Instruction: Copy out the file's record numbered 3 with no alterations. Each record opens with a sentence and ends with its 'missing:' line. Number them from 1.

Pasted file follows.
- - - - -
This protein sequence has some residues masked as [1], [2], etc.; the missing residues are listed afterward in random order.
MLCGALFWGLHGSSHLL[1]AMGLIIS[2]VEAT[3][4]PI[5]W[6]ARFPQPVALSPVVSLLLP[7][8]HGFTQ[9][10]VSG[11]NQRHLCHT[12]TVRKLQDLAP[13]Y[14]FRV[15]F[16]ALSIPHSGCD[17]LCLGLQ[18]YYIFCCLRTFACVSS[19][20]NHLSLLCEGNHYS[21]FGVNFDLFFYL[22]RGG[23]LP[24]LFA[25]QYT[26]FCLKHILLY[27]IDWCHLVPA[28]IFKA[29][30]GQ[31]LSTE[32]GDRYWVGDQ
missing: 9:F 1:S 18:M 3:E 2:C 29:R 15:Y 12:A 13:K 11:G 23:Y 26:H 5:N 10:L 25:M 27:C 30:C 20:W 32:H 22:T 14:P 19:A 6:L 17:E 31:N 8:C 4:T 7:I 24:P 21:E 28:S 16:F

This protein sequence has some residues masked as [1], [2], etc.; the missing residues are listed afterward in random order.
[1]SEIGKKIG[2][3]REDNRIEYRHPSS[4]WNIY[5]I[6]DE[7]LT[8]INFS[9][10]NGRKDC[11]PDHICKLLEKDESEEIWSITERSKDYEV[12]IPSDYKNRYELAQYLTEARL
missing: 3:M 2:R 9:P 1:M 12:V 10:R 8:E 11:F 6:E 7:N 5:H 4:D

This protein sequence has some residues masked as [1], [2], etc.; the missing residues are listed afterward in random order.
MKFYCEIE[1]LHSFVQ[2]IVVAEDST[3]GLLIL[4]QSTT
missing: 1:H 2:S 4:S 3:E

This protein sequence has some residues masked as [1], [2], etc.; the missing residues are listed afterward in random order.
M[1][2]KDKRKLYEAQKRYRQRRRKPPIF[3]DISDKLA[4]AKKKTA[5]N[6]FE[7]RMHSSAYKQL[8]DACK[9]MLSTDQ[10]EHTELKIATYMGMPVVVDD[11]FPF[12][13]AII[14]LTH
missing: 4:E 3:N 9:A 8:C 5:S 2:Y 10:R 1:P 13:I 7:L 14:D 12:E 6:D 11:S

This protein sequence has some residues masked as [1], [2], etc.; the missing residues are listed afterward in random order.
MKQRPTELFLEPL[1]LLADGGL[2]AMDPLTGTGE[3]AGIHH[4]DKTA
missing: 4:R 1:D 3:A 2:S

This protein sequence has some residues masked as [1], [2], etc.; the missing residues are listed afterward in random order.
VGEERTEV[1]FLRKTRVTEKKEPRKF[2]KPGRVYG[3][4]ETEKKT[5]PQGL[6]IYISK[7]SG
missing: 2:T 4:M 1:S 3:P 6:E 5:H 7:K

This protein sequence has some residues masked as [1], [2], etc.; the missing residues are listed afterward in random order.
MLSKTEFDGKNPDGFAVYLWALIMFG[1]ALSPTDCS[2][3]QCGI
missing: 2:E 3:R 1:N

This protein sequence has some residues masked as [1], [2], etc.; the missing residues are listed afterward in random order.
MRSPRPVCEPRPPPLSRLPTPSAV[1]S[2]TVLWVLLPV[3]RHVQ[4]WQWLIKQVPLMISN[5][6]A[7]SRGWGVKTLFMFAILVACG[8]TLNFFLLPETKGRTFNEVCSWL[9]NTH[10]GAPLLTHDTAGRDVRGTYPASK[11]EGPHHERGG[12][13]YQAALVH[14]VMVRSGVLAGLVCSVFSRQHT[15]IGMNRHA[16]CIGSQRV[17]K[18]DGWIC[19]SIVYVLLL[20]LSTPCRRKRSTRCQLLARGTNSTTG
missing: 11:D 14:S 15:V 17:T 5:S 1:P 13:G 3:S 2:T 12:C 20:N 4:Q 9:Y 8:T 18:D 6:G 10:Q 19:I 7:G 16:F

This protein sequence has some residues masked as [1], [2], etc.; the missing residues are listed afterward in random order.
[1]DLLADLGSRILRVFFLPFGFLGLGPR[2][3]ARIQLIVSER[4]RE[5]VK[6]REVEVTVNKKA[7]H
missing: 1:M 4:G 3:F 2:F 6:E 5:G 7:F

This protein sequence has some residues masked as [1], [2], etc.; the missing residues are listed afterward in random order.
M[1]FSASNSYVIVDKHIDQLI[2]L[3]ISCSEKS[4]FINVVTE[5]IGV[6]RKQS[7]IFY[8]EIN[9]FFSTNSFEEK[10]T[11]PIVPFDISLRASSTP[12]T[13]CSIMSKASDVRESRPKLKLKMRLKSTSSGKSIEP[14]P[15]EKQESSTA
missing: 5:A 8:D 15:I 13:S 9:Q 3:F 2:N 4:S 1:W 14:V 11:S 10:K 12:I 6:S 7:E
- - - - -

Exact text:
This protein sequence has some residues masked as [1], [2], etc.; the missing residues are listed afterward in random order.
MKFYCEIE[1]LHSFVQ[2]IVVAEDST[3]GLLIL[4]QSTT
missing: 1:H 2:S 4:S 3:E